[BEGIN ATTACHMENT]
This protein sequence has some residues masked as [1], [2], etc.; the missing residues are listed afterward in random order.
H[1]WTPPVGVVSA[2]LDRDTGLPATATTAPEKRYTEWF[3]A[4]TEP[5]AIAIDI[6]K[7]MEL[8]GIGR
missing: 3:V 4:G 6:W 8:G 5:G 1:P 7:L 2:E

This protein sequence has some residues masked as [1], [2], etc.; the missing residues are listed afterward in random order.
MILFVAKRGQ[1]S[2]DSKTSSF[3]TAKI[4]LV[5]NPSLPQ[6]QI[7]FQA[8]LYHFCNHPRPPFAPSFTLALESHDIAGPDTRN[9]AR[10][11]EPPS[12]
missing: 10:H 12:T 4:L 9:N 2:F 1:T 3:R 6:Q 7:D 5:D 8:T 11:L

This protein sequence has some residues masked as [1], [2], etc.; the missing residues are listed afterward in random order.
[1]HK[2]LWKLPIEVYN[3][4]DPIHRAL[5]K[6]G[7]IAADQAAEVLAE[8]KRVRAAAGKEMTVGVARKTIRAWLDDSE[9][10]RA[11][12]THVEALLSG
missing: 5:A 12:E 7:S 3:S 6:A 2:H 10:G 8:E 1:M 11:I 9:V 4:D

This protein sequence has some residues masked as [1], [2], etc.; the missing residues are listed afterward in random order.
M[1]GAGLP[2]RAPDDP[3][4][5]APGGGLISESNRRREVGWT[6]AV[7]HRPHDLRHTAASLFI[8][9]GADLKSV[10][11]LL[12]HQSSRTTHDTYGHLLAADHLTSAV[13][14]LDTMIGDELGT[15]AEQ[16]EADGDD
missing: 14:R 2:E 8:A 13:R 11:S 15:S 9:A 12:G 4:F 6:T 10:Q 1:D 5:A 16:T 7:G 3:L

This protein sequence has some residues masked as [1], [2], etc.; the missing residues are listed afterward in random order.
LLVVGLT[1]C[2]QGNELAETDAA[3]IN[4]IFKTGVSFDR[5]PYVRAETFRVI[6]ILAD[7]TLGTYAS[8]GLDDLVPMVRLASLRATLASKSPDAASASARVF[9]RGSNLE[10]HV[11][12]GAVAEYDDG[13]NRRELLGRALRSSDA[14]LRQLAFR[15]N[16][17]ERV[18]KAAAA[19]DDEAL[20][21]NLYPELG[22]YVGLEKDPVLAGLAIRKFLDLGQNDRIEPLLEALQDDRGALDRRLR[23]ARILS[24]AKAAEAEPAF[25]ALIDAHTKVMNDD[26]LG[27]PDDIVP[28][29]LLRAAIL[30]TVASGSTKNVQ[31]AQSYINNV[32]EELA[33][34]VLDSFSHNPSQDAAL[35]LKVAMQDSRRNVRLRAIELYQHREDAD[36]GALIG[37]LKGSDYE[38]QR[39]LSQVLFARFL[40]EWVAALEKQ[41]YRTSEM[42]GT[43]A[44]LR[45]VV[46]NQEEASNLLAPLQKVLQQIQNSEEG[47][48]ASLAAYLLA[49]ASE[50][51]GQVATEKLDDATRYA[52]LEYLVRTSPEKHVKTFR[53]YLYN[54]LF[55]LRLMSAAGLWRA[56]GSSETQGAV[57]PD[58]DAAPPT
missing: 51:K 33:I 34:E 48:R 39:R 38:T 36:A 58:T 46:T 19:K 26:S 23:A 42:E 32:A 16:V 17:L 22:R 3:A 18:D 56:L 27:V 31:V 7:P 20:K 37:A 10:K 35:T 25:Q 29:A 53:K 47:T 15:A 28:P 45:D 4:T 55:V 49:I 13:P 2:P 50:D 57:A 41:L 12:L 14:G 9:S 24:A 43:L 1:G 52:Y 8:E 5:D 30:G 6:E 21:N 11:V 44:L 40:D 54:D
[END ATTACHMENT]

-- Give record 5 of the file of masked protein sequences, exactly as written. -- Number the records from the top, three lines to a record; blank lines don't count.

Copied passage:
This protein sequence has some residues masked as [1], [2], etc.; the missing residues are listed afterward in random order.
LLVVGLT[1]C[2]QGNELAETDAA[3]IN[4]IFKTGVSFDR[5]PYVRAETFRVI[6]ILAD[7]TLGTYAS[8]GLDDLVPMVRLASLRATLASKSPDAASASARVF[9]RGSNLE[10]HV[11][12]GAVAEYDDG[13]NRRELLGRALRSSDA[14]LRQLAFR[15]N[16][17]ERV[18]KAAAA[19]DDEAL[20][21]NLYPELG[22]YVGLEKDPVLAGLAIRKFLDLGQNDRIEPLLEALQDDRGALDRRLR[23]ARILS[24]AKAAEAEPAF[25]ALIDAHTKVMNDD[26]LG[27]PDDIVP[28][29]LLRAAIL[30]TVASGSTKNVQ[31]AQSYINNV[32]EELA[33][34]VLDSFSHNPSQDAAL[35]LKVAMQDSRRNVRLRAIELYQHREDAD[36]GALIG[37]LKGSDYE[38]QR[39]LSQVLFARFL[40]EWVAALEKQ[41]YRTSEM[42]GT[43]A[44]LR[45]VV[46]NQEEASNLLAPLQKVLQQIQNSEEG[47][48]ASLAAYLLA[49]ASE[50][51]GQVATEKLDDATRYA[52]LEYLVRTSPEKHVKTFR[53]YLYN[54]LF[55]LRLMSAAGLWRA[56]GSSETQGAV[57]PD[58]DAAPPT
missing: 51:K 33:I 34:E 48:R 39:R 38:T 36:A 58:T 46:T 19:K 26:S 23:A 42:E 32:A 16:V 17:L 22:R 3:A 18:D 56:L 27:V 31:V 7:P 20:K 37:A 10:K 35:T 25:Q 29:A 53:K 47:T 15:A 28:P 45:D 4:T 55:V 49:I 13:P 2:P 50:D 57:A 41:L 12:L 14:G 9:S 24:A 43:L 1:G 52:Y 8:E 5:D 30:G 6:E 21:N 11:V 44:L 40:D 54:D